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Book ChapterDOI

A comparison of features in parts-based object recognition hierarchies

09 Sep 2007-pp 210-219

TL;DR: A comparative investigation of different feature types with regard to their suitability for category discrimination in patches of gray-scale images were compared with SIFT descriptors and patches from the high-level output of a feedforward hierarchy related to the ventral visual pathway.

AbstractParts-based recognition has been suggested for generalizing from few training views in categorization scenarios. In this paper we present the results of a comparative investigation of different feature types with regard to their suitability for category discrimination. So patches of gray-scale images were compared with SIFT descriptors and patches from the high-level output of a feedforward hierarchy related to the ventral visual pathway. We discuss the conceptual differences, resulting performance and consequences for hierarchical models of visual recognition.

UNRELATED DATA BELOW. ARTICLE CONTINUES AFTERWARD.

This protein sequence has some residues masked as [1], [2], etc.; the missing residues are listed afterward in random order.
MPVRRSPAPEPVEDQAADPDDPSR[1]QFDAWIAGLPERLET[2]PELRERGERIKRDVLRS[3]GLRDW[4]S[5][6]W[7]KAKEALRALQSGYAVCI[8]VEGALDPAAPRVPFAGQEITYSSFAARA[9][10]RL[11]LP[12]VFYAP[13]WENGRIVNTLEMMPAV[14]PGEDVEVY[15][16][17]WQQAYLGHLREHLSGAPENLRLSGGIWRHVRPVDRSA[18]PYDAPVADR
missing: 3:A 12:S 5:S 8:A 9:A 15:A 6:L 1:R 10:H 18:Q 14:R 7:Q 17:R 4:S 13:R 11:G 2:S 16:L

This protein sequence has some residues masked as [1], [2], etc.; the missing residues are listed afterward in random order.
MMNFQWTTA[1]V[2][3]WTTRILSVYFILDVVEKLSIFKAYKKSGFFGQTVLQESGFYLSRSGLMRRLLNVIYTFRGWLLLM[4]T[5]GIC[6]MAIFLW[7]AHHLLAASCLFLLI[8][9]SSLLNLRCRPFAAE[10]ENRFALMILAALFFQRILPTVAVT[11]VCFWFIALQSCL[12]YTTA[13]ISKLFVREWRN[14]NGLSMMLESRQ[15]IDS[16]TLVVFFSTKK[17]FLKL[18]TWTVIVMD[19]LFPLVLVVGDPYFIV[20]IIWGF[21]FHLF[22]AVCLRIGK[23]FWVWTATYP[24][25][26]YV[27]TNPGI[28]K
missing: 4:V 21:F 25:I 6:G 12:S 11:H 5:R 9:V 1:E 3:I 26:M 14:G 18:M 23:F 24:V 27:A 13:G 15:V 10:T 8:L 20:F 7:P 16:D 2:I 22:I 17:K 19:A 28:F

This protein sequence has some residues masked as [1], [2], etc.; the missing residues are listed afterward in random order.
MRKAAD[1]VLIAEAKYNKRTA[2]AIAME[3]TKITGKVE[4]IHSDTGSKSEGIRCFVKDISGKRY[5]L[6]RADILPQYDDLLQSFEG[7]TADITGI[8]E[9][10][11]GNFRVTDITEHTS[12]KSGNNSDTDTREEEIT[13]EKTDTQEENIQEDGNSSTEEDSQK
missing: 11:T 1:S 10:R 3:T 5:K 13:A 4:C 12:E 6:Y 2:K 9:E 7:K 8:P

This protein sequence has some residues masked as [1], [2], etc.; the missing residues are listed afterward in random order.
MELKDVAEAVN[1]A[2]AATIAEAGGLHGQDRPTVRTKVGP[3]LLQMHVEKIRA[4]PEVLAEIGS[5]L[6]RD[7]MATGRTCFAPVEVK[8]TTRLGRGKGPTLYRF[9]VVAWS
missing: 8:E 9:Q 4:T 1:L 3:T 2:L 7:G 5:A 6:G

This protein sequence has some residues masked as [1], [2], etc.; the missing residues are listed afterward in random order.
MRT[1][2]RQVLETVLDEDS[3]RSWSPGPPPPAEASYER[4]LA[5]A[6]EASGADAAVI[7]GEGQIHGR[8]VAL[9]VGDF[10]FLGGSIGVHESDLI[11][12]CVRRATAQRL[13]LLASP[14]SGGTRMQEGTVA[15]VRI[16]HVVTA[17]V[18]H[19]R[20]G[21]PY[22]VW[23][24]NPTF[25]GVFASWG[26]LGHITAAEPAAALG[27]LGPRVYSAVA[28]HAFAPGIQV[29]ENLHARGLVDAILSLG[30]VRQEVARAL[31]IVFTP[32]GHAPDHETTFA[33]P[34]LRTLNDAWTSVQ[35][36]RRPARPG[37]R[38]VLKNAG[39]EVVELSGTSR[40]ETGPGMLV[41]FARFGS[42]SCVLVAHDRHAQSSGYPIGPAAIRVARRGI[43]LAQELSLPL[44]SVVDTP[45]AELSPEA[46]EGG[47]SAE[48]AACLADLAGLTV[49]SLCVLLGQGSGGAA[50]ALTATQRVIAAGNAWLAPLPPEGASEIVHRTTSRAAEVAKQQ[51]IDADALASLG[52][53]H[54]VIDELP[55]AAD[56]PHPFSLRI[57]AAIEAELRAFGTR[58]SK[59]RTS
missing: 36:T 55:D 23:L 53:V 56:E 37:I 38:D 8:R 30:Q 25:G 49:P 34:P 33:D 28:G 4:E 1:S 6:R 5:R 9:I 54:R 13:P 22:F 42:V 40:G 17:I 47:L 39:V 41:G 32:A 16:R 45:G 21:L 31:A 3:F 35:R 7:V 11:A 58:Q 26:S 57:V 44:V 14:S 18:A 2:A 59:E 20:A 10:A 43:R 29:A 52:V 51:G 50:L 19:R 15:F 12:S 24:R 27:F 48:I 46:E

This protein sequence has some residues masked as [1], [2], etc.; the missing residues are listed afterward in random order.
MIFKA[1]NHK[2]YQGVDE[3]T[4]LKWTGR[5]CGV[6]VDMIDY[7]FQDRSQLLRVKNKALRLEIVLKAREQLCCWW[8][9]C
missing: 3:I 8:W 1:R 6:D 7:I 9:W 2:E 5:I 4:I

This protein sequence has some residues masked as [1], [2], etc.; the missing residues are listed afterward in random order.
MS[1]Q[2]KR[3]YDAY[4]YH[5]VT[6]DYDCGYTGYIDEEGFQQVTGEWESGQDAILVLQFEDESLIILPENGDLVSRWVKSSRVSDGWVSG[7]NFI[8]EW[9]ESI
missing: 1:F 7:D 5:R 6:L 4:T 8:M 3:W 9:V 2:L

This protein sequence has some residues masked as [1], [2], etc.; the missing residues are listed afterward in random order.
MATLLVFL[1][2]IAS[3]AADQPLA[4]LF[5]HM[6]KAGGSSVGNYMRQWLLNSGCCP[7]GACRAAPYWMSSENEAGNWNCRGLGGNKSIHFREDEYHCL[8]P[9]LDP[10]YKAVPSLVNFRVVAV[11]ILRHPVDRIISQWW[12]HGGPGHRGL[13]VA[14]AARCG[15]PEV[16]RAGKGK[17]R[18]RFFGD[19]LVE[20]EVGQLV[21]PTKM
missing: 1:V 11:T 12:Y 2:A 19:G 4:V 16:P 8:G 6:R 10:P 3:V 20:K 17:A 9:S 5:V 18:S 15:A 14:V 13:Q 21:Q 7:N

Summary (2 min read)

1 Introduction

  • The human brain employs different kinds of interrelated representations and processes to recognize objects, depending on the familiarity of the object and the required level of recognition, which is defined by the current task.
  • A parts-based representation is especially efficient for storing and categorizing novel objects, because the largest variance in unseen views of an object can be expected in the position and arrangement of parts, while each part of an object will be visible under a large variety of 3D object transformations.
  • Here hierarchies of feature layers are used, like in the ventral visual pathway, where they combine specificity and invariance of features.
  • In other holistic methods the receptive fields of the features cover the whole image.
  • The approach selects features based on the maximization of mutual information for a single class.

2 Analytic Features

  • To generalize from few training examples, parts-based recognition follows the notion that similar combinations of parts are specific for a certain category over a wide range of variations.